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Rep. Prog. Phys. 68 (2005) 897–964 doi:10.1088/0034-4885/68/4/R04
The structure of the world from pure numbers  ref 18
F J Tipler

"I shall show that observing the CMBR through a filter of 290 Å of graphite would yield a 39% greater flux if the CMBR were a SU(2)L gauge field than if the CMBR is an electromagnetic field."

"One might object that there is no consistent quantum gravity theory. On the contrary,
there is a qualitatively unique quantum gravity theory based on the continuum, on the metric of general relativity. In fact, this theory has been in effect independently discovered by Feynman, DeWitt and Weinberg among others, but because this theory has a ‘philosophical problem’, a problem that arises from taking the integers as fundamental rather than the continuum, these great physicists did not realize that they had solved the problem of quantizing gravity. They also did not realize that the correct quantum gravity theory is consistent only if a certain set of boundary conditions are imposed, which I shall describe. Quantum gravity stabilizes the SM, but this stabilization forces the constants of the SM to depend on cosmic time. DeWitt (1964), Salam and Strathdee (1978) and Isham et al (1971) long ago suggested that gravity might eliminate the infinities of quantum field theory. I shall argue that they were correct.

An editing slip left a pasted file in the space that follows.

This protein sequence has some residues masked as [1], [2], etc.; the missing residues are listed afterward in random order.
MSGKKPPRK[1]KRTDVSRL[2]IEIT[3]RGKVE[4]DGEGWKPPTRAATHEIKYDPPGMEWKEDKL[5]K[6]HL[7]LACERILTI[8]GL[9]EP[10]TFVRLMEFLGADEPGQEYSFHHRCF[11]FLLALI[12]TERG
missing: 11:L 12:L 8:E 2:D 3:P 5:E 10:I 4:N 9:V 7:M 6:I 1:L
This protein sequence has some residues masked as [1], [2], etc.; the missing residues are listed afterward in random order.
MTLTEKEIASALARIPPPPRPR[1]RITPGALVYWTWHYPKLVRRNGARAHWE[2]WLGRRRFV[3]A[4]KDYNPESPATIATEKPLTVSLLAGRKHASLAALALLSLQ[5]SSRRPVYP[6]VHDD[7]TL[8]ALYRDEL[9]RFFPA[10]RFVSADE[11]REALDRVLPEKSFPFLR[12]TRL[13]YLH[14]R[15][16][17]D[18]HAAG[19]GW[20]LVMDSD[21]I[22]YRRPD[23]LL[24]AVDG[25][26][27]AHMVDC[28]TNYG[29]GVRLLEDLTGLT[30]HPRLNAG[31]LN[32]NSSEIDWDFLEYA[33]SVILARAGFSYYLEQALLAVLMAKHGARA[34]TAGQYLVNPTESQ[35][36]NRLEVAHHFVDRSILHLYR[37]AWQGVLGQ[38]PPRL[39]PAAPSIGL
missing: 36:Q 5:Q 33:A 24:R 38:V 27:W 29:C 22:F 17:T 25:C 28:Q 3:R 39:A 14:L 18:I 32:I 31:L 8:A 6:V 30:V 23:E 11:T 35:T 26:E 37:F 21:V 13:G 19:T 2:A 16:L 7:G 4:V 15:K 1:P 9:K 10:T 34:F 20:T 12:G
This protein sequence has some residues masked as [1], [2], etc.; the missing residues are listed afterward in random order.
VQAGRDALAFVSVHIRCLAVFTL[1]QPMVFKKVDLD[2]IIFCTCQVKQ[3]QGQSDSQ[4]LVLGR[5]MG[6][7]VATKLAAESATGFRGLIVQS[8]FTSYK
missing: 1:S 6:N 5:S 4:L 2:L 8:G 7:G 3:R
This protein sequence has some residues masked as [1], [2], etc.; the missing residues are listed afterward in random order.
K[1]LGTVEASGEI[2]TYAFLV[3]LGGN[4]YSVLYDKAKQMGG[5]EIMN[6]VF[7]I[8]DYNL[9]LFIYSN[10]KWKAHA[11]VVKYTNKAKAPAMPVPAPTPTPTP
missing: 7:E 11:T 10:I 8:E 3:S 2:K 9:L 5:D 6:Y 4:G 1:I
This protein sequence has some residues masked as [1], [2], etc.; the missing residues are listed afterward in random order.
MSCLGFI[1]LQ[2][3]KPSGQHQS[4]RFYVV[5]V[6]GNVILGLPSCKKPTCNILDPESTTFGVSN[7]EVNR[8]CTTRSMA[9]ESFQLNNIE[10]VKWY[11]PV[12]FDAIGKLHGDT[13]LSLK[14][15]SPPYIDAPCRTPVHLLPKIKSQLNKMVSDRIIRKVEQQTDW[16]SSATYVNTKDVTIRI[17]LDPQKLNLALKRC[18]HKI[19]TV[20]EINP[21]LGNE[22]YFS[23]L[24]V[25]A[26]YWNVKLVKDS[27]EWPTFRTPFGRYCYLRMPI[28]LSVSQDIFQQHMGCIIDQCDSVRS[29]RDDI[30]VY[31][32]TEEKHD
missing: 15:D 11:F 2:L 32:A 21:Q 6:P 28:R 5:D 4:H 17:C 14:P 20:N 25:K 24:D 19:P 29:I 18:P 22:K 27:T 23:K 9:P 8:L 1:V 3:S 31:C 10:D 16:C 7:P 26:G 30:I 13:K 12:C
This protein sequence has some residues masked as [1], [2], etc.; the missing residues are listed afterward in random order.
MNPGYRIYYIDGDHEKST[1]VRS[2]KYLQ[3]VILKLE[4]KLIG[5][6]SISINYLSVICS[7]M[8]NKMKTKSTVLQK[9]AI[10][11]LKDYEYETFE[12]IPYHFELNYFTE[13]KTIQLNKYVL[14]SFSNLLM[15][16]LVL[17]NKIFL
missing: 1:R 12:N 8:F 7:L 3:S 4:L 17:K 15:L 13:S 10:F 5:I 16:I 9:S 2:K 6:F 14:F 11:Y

Starting from the indicated boundary conditions, I shall calculate what the initial state of
the universe must be. It is, as Kelvin and Maxwell conjectured at the end of the nineteenth
century, a state of zero entropy. This unique quantum state is consistent with the SM only
if the only field present is the SU(2)L field of the SM. I shall compute the solution to the
Yang–Mills–Einstein equations for this unique state, and show that it naturally yields, via
electroweak tunnelling, more matter than antimatter, and also the correct baryon to photon
ratio η. The baryons thus generated are the source of the perturbations from which all the structure of the universe is generated, and I shall show that observed scale-free Harrison–
Zel’dovich spectrum arises naturally from the generated baryons. The flatness, horizon
and isotropy problems are automatically resolved given the required unique initial state. In
particular, the observed flatness of the universe is a result of the familiar quantum mechanical wave packet spreading.

There remain the dark matter and the dark energy problems. I point out that these problems
have a solution if the initial SU(2)L gauge field managed to avoid thermalization in the early
universe. If it did, then necessarily this field is the cosmic microwave background radiation
(CMBR), and the dark matter would be a manifestation of an interchange of energy between
the SM Higgs field and the CMBR. The dark energy would then be the manifestation of the
residual positive cosmological constant that must exist if the SM is to be consistent with general relativity."